A PORTAVOGIE family are campaigning to have an asthma awareness presentation rolled out across Northern Ireland.

Simon Williamson and his wife Barbara have created a presentation alongside medical professionals in a bid to educate others on the dangers of asthma and how to recognise if someone is having an asthma attack.

The couple are urging the public to take asthma seriously after their 16 year-old daughter Rachel passed away in 2017 following an asthma attack.

In memory of their daughter, Simon and Barbara created the Rachel Williamson Foundation, to educate others on the dangers of asthma.

Simon explained that they are constantly working on the presentation to ensure the information is up to date.

“The presentation has been developed and redeveloped over the past few years, as things change,” he said.

“The programme is informative and educational, it’s made for asthma sufferers and others as well as alert people to the dangers to asthma sufferers.

“There is a personal side and a professional side so the presentation brings the both together. It tells the story of a young girl who lost her life to asthma and also brings into line the dangers of asthma.”

Mr Williamson said some of the topics covered are the importance of taking medication correctly and getting regular check-ups that could prevent a life-threatening situation.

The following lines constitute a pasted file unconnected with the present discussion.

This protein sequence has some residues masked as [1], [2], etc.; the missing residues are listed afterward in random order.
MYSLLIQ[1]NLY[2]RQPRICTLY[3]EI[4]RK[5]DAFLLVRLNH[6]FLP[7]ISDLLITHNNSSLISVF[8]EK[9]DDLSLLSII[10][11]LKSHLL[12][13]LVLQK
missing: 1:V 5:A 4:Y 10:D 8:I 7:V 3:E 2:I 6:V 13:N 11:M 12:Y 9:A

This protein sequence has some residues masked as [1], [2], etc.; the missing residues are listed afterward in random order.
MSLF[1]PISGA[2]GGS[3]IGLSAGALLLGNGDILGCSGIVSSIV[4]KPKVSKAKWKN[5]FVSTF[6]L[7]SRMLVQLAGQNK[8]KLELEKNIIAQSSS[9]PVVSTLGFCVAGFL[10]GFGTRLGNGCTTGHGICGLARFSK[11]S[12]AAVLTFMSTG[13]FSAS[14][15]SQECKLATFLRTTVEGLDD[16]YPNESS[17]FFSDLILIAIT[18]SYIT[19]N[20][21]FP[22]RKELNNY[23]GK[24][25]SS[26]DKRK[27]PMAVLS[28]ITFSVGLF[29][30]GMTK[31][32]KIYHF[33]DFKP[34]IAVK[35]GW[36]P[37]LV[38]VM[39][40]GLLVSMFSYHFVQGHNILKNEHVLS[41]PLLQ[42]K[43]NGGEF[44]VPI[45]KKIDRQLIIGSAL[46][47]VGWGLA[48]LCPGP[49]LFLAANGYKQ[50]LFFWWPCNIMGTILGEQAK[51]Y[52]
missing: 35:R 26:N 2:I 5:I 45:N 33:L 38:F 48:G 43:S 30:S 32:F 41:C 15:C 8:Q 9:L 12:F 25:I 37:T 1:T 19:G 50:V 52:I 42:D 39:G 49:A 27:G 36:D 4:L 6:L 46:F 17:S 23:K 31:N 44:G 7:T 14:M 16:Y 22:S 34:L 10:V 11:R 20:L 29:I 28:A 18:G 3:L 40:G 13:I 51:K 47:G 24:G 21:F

The presentation also shows how and why to take an inhaler.

While the programme was originally ear marked for schools, universities have actually been the first to roll out the presentation.

“We’ve been having difficulties with the Education Authority for the last year, emailing backwards and forwards trying to get meetings in place, but nothing as yet,” said Simon.

“But the presentation is being used, it’s not sitting dormant. It’s going to be used in Queen’s University as part of the modular training for junior doctors and also junior nurses. That’s through contacts with Professor Mike Shields. There’s also talks about the programme being used in the Ulster University and Stranmillis College.

“There’s a lot of irons in the fire and we’re still trying to get it into schools. It’s Rachel’s presentation, it’s her way of alerting people to the dangers, I’m only her voice, it’s Rachel’s way.”

Simon and Barbara wanted Northern Ireland to be the first to implement this programme as it would be the first of its kind in schools. Research shows that a similar programme in Finland stopped asthma deaths within 10 years.

In June, Simon and Barbara, along with politicians Robert Adair and Michelle McIlveen, met with a representative from the Asthma and Lung UK charity, Andrew Wilson. They discussed the roll out of the educational programme across the UK.

Robert Adair said: “The work and plans that Simon, as founder of the Rachel Williamson Foundation, has developed together with his medical partners and community support is simply a wonderful tribute and will save scores of lives if our colleagues in education, health and sport and partners locally take it on board.

“I will lobby for more active engagement across local sports clubs for this inspirational learning programme on asthma and its prevention in memory of Rachel,” said Mr Adair.

“If you or your group would be interested in seeing the presentation or to learn more get in touch with Simon on 07512 768 781.”